Bugger. I really wanted to love this. Nikole Beckwith’s ‘Untitled matriarch play (or seven sisters)’ is part of the Weekly Rep at the Royal Court, in which the same ensemble performs six new plays, over six weeks. The Weekly Rep is just one component of Vicky Featherstone’s inaugural season at the Royal Court. This ‘Open Court’ season is also hosting – deep breaths – surprise theatre, big idea nights, comedy events, one-on-one readings with playwrights and shedloads more.
The energy coming off the Royal Court Theatre right now is something else. The venue is sparkling, smiling – opening out its arms and hugging the whole damn lot of us! The space feels different; louder, brighter and much more open. The Court tangibly feels like a theatre that fosters creativity – rather than simply staging it. These are all very, very good signs. But this play, alas, is a bit of a stinker. I haven’t seen such a shrill production in quite some time. The script is so brittle, one is scared to breathe, lest it shatter into a million pieces.
There’s not much to the plot, which is stretched out for far too long. A mother (Siobhan Redmond) gathers her four daughters on the eve of her 55th for a shock announcement: she is going to have a surrogate son! Cue much outrage, confusion and heavily laboured (ha!) soul searching. The characters are thin as hell and essentially just mouthpieces for some mediocre jokes. Laura Elphinstone is such an unusual actress, who always pulls me in, but she’s reduced to a punch-line in this play; the depressed middle child who is always ignored. It generates a few gags at the start but soon gets wearing. Sometimes the jokes are extracted merely from the characters’ names; ‘I was called Mimi because I’m all me me me.’ Just painful.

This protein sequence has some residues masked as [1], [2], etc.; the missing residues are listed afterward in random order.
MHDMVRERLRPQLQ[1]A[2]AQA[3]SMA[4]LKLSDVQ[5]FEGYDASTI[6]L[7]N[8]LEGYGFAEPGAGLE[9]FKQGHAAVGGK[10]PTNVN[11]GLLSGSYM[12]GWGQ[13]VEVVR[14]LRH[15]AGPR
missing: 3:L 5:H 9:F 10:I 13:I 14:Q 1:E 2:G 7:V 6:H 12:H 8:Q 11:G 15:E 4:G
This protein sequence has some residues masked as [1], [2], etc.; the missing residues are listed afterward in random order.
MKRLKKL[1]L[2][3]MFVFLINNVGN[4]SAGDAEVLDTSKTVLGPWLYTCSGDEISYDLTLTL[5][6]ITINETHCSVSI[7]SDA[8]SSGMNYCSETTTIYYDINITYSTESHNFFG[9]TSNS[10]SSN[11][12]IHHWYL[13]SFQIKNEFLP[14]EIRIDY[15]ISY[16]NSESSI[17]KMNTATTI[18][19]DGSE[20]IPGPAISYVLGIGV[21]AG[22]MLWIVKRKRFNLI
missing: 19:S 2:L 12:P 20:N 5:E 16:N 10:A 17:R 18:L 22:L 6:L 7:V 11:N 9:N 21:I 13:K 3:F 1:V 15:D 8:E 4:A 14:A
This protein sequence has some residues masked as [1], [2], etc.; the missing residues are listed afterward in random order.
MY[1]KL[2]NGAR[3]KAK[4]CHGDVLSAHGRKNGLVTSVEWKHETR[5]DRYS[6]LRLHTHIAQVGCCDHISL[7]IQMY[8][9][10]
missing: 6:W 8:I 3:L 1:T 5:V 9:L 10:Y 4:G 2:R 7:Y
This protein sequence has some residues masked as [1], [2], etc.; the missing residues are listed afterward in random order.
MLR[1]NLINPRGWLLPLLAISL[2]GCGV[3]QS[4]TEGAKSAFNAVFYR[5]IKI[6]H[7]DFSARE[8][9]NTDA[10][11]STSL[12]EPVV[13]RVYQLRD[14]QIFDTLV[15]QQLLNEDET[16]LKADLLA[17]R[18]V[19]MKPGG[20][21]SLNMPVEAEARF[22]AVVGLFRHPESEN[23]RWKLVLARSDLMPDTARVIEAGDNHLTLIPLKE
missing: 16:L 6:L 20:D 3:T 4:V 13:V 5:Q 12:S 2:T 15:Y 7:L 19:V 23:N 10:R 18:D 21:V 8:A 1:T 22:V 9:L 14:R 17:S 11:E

The actors don’t seem convinced by the comedy and there’s a faintly apologetic air to the whole night. It feels like we’re watching a soon-to-be-cancelled sitcom; even the audience’s laughter sound canned. A few meta-theatrical elements are introduced later on, such as a bored man heckling from the audience. These touches are wildly misjudged. They feel like a mistake – the type of nuanced and thoughtful touch that belongs to an entirely different kind of play.
Vicky Feathersone hasn’t committed herself to this production, which was only ever going to work if it was painfully over-stated. This is the kind of over-explicit piece that only speaks if it roars. But Featherstone and her actors seem to be straddling the divide, hitting the banter hard at some moments but going for soft intimacy in others. The two tones just don’t get along.
Thank God for Anna Calder-Marshall, who radiates something deeper and stronger than the play itself. Calder-Marshall speaks rarely (she plays an ageing grandma) but she makes her words count. Her monologue is ferocious and honest and moving. She breathes fire over the lot of us: cherish your life while you still can! Too bloody right. Now - how the hell do I find my way out of this theatre?